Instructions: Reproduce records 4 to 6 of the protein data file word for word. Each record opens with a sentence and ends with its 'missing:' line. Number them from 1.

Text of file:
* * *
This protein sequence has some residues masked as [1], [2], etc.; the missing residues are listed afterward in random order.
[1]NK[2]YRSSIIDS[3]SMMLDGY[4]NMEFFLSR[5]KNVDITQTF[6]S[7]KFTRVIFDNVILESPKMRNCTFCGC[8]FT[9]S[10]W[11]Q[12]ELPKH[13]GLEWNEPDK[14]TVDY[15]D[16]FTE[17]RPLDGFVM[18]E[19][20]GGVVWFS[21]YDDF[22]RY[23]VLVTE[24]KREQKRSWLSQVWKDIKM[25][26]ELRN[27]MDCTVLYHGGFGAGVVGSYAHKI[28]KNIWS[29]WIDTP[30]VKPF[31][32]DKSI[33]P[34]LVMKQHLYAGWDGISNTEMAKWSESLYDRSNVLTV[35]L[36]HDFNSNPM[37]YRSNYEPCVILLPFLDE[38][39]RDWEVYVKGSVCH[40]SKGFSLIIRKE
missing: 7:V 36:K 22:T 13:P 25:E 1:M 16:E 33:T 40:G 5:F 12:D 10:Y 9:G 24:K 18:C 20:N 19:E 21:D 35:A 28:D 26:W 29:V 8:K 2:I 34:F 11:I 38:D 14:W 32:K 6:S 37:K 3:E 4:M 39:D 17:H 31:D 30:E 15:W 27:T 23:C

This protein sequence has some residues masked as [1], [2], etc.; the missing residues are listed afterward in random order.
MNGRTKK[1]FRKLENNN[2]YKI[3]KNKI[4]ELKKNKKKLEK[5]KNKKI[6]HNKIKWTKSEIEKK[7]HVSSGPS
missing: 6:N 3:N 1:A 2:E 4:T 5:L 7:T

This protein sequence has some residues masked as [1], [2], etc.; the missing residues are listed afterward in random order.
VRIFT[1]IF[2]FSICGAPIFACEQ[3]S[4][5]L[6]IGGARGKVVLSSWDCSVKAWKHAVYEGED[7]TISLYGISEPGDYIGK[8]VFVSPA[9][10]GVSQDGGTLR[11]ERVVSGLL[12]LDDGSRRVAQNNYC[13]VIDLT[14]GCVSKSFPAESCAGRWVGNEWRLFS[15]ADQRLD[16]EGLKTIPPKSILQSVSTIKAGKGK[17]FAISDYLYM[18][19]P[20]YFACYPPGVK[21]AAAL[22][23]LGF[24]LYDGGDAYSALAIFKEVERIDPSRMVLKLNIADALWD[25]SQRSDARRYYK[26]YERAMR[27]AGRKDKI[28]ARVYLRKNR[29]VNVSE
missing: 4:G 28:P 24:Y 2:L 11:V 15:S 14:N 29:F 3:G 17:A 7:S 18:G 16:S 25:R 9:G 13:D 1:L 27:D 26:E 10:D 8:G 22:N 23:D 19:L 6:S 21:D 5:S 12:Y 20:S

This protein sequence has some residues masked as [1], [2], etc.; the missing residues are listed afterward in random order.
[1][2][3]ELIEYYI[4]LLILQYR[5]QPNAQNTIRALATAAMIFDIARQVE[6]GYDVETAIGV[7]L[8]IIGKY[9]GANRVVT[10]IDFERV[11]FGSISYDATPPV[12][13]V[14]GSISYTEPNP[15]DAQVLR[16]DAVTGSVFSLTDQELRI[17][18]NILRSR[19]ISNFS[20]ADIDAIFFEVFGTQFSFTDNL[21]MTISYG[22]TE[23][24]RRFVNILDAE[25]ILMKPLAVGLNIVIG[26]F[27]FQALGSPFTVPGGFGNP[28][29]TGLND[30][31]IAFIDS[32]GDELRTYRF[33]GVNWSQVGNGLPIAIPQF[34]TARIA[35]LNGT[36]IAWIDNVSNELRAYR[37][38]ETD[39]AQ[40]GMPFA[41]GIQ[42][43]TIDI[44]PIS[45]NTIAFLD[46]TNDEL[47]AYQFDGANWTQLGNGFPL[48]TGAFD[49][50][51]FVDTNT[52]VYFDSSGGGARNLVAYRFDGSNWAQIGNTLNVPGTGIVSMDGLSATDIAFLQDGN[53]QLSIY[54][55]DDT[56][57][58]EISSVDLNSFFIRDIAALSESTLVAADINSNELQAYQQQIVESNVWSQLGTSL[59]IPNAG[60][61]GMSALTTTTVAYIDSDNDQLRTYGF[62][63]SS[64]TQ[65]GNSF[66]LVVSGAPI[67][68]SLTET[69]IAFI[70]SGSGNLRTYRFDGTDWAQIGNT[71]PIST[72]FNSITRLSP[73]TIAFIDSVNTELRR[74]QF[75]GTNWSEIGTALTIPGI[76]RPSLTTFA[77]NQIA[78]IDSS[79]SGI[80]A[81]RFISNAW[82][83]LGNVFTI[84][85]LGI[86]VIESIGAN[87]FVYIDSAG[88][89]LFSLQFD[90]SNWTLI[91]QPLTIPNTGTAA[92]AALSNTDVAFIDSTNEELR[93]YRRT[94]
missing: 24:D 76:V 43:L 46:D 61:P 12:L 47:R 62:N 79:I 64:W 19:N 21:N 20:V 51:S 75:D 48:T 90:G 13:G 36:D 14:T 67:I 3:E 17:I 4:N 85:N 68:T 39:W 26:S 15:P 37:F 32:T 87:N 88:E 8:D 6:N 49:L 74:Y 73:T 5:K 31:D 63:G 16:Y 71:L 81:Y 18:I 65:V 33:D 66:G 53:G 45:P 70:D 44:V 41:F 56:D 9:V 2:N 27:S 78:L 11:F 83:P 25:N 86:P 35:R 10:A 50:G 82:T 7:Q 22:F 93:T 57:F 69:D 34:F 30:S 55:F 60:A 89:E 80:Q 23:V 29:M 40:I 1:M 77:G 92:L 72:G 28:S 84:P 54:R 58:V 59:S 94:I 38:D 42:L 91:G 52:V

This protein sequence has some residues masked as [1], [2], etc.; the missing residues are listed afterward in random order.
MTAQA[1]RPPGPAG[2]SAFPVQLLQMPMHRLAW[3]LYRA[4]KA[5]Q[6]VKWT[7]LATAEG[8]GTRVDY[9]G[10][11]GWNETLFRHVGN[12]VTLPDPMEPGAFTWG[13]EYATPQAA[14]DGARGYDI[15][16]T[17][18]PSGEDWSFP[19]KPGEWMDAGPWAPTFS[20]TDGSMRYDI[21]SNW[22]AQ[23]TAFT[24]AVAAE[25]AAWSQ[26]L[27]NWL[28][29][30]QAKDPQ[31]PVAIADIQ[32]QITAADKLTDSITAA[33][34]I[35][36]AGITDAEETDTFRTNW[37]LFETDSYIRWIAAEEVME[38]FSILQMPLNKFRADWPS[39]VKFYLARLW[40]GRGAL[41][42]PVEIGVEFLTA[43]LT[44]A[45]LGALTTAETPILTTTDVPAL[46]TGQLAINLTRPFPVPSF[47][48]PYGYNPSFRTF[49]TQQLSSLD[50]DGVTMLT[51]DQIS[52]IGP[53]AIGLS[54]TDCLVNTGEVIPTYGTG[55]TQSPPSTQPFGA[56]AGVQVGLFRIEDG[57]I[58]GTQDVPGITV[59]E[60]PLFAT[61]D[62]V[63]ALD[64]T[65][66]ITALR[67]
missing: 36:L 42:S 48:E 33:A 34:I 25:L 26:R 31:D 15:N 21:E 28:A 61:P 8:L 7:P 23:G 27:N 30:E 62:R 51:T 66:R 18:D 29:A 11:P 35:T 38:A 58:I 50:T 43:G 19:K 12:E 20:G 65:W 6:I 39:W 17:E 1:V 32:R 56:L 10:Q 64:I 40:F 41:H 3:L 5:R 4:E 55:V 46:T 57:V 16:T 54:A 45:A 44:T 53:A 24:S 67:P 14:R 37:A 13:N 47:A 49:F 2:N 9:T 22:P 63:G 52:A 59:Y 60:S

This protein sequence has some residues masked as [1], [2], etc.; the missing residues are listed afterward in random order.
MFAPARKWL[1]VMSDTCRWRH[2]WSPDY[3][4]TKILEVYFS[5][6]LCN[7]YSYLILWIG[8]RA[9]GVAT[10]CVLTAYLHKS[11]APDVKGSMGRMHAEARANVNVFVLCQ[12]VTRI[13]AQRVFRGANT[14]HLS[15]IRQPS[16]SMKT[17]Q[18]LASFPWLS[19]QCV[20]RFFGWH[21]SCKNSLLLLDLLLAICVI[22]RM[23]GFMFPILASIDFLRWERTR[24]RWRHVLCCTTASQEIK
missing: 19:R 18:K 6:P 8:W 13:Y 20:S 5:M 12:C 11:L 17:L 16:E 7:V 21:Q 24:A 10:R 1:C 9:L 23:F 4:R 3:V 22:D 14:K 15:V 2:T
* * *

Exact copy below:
This protein sequence has some residues masked as [1], [2], etc.; the missing residues are listed afterward in random order.
[1][2][3]ELIEYYI[4]LLILQYR[5]QPNAQNTIRALATAAMIFDIARQVE[6]GYDVETAIGV[7]L[8]IIGKY[9]GANRVVT[10]IDFERV[11]FGSISYDATPPV[12][13]V[14]GSISYTEPNP[15]DAQVLR[16]DAVTGSVFSLTDQELRI[17][18]NILRSR[19]ISNFS[20]ADIDAIFFEVFGTQFSFTDNL[21]MTISYG[22]TE[23][24]RRFVNILDAE[25]ILMKPLAVGLNIVIG[26]F[27]FQALGSPFTVPGGFGNP[28][29]TGLND[30][31]IAFIDS[32]GDELRTYRF[33]GVNWSQVGNGLPIAIPQF[34]TARIA[35]LNGT[36]IAWIDNVSNELRAYR[37][38]ETD[39]AQ[40]GMPFA[41]GIQ[42][43]TIDI[44]PIS[45]NTIAFLD[46]TNDEL[47]AYQFDGANWTQLGNGFPL[48]TGAFD[49][50][51]FVDTNT[52]VYFDSSGGGARNLVAYRFDGSNWAQIGNTLNVPGTGIVSMDGLSATDIAFLQDGN[53]QLSIY[54][55]DDT[56][57][58]EISSVDLNSFFIRDIAALSESTLVAADINSNELQAYQQQIVESNVWSQLGTSL[59]IPNAG[60][61]GMSALTTTTVAYIDSDNDQLRTYGF[62][63]SS[64]TQ[65]GNSF[66]LVVSGAPI[67][68]SLTET[69]IAFI[70]SGSGNLRTYRFDGTDWAQIGNT[71]PIST[72]FNSITRLSP[73]TIAFIDSVNTELRR[74]QF[75]GTNWSEIGTALTIPGI[76]RPSLTTFA[77]NQIA[78]IDSS[79]SGI[80]A[81]RFISNAW[82][83]LGNVFTI[84][85]LGI[86]VIESIGAN[87]FVYIDSAG[88][89]LFSLQFD[90]SNWTLI[91]QPLTIPNTGTAA[92]AALSNTDVAFIDSTNEELR[93]YRRT[94]
missing: 24:D 76:V 43:L 46:D 61:P 12:L 47:R 62:N 79:I 64:W 19:N 21:N 20:V 51:S 75:D 48:T 90:G 13:G 36:D 14:T 67:I 3:E 17:I 4:N 85:N 68:T 39:W 26:S 15:P 37:F 32:T 87:N 88:E 8:D 6:N 49:L 74:Y 73:T 5:K 31:D 63:G 16:Y 71:L 81:Y 18:I 65:V 33:D 66:G 53:G 45:P 70:D 44:V 41:F 56:D 9:V 2:N 27:S 78:L 11:F 83:P 25:N 86:P 35:R 10:A 50:G 82:T 7:Q 22:F 93:T 57:F 69:D 34:F 30:S 55:F 60:A 89:E 80:Q 23:V 29:M 40:I 1:M 77:G 92:L 72:G 28:S 84:P 54:R 58:V 59:S 94:I 38:D 42:L 91:G 52:V

This protein sequence has some residues masked as [1], [2], etc.; the missing residues are listed afterward in random order.
MTAQA[1]RPPGPAG[2]SAFPVQLLQMPMHRLAW[3]LYRA[4]KA[5]Q[6]VKWT[7]LATAEG[8]GTRVDY[9]G[10][11]GWNETLFRHVGN[12]VTLPDPMEPGAFTWG[13]EYATPQAA[14]DGARGYDI[15][16]T[17][18]PSGEDWSFP[19]KPGEWMDAGPWAPTFS[20]TDGSMRYDI[21]SNW[22]AQ[23]TAFT[24]AVAAE[25]AAWSQ[26]L[27]NWL[28][29][30]QAKDPQ[31]PVAIADIQ[32]QITAADKLTDSITAA[33][34]I[35][36]AGITDAEETDTFRTNW[37]LFETDSYIRWIAAEEVME[38]FSILQMPLNKFRADWPS[39]VKFYLARLW[40]GRGAL[41][42]PVEIGVEFLTA[43]LT[44]A[45]LGALTTAETPILTTTDVPAL[46]TGQLAINLTRPFPVPSF[47][48]PYGYNPSFRTF[49]TQQLSSLD[50]DGVTMLT[51]DQIS[52]IGP[53]AIGLS[54]TDCLVNTGEVIPTYGTG[55]TQSPPSTQPFGA[56]AGVQVGLFRIEDG[57]I[58]GTQDVPGITV[59]E[60]PLFAT[61]D[62]V[63]ALD[64]T[65][66]ITALR[67]
missing: 36:L 42:S 48:E 33:A 34:I 25:L 26:R 31:D 15:N 21:E 28:A 61:P 8:L 7:P 23:G 27:N 30:E 62:R 51:T 66:R 18:D 29:A 11:P 35:T 38:A 58:I 50:T 43:G 19:K 12:E 20:G 65:W 6:I 39:W 17:E 1:V 32:R 56:L 10:Q 64:I 40:F 41:H 3:L 5:R 4:E 55:V 46:T 57:V 16:T 54:A 45:A 44:T 53:A 24:S 67:P 14:R 37:A 13:N 47:A 49:F 2:N 9:T 22:P 63:G 52:A 59:Y 60:S

This protein sequence has some residues masked as [1], [2], etc.; the missing residues are listed afterward in random order.
MFAPARKWL[1]VMSDTCRWRH[2]WSPDY[3][4]TKILEVYFS[5][6]LCN[7]YSYLILWIG[8]RA[9]GVAT[10]CVLTAYLHKS[11]APDVKGSMGRMHAEARANVNVFVLCQ[12]VTRI[13]AQRVFRGANT[14]HLS[15]IRQPS[16]SMKT[17]Q[18]LASFPWLS[19]QCV[20]RFFGWH[21]SCKNSLLLLDLLLAICVI[22]RM[23]GFMFPILASIDFLRWERTR[24]RWRHVLCCTTASQEIK
missing: 19:R 18:K 6:P 8:W 13:Y 20:S 5:M 12:C 11:L 17:L 16:E 7:V 21:Q 24:A 10:R 1:C 9:L 23:F 4:R 3:V 22:D 14:K 15:V 2:T